Sunday, February 6, 2011

Cul de Sac Crazy IV - Being 60 (week 40 - by Margaret Ullrich)

Alrighty... on January 30 at 5:00 pm we last saw that neighbor B's buddy had wedged his car perpendicularly between A's white car and B's green truck in the cul de sac, while B was shoveling snow onto the little circle in the middle of the cul.

Both cars' hoods were up.
The friend was trying to boost some life into A's white car.
After sitting there for three months, it was going to take a while.
No surprise B needed his buddy's battery.
No point B trying to use his truck for the breath of life.
He always had the motor running for an hour before it could move.
It was always on some form of life support.


It was dark and cold that night.
With the windchill, it felt like -37.

Working outdoors at night wasn't at all unusual for B.
B always kept what folks in the cul called 'Vampire Hours'.
No matter the weather, no matter the darkness, B was outdoors after the sun went down.

You got it.
In the summer, when we were enjoying long, long Manitoba days, B would wait until about midnight to mow his lawn.
After dark, when he wasn't mowing, he would pace the space between our houses and yell on his cell phone.
For some reason he never understood he didn't need to yell.
He also never understood that neighbors who worked 9 to 5, slept 10 to 6.
Really, he never understood.
Folks gave up explaining.
They just shut their windows and cranked up their air conditioners.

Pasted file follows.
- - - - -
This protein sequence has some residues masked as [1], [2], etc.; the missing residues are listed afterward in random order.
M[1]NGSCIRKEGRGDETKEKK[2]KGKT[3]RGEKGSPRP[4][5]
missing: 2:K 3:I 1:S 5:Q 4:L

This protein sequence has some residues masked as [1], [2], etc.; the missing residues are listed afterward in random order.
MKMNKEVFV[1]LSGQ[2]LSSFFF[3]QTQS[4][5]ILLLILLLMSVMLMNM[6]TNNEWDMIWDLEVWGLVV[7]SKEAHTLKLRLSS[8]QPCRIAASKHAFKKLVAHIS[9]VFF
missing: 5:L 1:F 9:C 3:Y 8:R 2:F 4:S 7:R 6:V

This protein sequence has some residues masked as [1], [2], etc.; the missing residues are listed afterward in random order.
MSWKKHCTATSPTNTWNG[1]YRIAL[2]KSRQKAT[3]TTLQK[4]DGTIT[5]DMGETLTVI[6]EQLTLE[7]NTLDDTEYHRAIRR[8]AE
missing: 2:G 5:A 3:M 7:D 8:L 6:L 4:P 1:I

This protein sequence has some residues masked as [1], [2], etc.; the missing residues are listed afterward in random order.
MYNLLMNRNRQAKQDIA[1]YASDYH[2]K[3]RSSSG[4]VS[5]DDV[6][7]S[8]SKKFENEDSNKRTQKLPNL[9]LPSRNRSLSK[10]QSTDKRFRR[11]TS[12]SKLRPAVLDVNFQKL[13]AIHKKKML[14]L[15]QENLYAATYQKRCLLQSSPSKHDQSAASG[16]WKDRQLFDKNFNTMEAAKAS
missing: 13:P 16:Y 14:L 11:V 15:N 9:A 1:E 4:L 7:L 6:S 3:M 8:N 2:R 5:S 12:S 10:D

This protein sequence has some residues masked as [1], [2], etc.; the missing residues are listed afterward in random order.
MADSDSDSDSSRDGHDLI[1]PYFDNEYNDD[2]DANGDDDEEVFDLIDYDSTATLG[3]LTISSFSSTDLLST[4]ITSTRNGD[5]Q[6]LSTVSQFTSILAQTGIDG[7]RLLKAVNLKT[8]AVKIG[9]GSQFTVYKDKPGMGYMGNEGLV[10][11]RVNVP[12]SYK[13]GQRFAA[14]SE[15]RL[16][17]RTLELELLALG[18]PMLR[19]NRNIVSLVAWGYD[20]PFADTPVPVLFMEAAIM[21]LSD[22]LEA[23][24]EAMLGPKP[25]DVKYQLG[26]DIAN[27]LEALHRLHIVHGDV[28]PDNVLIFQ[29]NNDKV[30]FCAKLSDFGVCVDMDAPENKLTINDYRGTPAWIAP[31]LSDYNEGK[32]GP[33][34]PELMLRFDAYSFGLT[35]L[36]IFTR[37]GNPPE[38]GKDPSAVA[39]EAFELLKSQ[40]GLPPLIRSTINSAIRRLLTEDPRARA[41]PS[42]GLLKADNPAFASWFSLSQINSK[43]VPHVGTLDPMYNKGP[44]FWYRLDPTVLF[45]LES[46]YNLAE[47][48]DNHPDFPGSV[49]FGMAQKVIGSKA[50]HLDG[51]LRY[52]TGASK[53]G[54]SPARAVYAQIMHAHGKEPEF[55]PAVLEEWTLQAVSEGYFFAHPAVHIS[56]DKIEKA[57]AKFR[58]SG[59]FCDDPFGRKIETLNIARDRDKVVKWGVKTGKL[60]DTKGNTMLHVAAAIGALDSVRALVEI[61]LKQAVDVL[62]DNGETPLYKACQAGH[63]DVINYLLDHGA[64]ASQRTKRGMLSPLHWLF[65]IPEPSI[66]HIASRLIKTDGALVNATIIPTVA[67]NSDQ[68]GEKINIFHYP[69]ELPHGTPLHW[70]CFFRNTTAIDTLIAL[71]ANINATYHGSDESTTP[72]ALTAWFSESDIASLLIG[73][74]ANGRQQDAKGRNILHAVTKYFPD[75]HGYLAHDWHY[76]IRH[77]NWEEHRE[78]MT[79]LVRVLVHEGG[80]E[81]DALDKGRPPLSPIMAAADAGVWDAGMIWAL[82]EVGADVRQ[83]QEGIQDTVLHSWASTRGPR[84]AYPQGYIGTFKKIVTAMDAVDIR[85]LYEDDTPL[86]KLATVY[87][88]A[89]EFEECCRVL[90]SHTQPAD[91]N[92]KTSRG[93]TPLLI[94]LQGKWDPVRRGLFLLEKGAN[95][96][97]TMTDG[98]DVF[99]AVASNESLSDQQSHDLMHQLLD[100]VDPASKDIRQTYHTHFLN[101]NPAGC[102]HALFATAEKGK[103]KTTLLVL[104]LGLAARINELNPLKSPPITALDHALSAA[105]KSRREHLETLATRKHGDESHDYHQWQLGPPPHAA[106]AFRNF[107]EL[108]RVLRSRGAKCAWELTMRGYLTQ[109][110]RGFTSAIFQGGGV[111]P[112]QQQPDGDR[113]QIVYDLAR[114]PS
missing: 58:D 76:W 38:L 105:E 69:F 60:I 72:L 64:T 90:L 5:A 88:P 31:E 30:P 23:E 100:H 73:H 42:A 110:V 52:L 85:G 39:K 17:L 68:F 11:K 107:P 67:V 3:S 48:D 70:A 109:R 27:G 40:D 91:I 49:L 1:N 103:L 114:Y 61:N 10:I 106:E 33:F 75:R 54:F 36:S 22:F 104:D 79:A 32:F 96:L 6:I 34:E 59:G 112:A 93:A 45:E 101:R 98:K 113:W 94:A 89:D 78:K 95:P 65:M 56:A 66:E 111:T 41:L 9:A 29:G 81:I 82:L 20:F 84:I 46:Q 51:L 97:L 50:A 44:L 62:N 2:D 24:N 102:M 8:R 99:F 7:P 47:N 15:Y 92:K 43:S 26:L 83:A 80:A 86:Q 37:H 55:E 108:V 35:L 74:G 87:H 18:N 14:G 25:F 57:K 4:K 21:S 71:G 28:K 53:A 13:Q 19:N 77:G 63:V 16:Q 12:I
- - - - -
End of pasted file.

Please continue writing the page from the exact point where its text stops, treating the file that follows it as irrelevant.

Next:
Back to January 30...
It was going to take a few hours to revive the white car.
After shoveling snow onto the little circle, B shoveled a path to his front door.
Then, at 9:00 pm, with his buddy guiding him, B backed his truck against his front door.
No shrubs were run over.
The white car was still in a coma.
The friend decided to stay the night.

Paul and I went to bed.
We didn't expect miracles.


On January 31, at 6:30 am, we awoke to the sound of a truck being bitch-slapped.

It wasn't the gentle sound of snow being brushed off the hood.
The poor thing was being slapped, much as one would slap a torture victim back to consciousness.

After he had beaten the truck enough to get its attention, B started his motor.
We didn't get our hopes up.
We also noticed that both cars were gone from the cul.
We didn't know or care what had happened to them.


The motor ran for most of the morning while B tossed garbage bags into the shotgun seat.


Then, at 11:05 am, B got into the driver's seat, and went tearing off the front lawn.
He hung a sharp left to the entrance, then a right and roared north.
The sun came out.

We still didn't get our hopes up.
I mean, he'd driven away before.
Oh, we checked.
The white car was resting quietly on the uncleared carport.


It's been a week.
B hasn't been back.
The cul has a new look without the white car and truck blocking 
The air is cleaner.
Really cleaner since we haven't had a truck's motor running.
Our bathroom vent is right over where he had been wedging his truck.
No exhaust fumes in the bathroom.


Ah.

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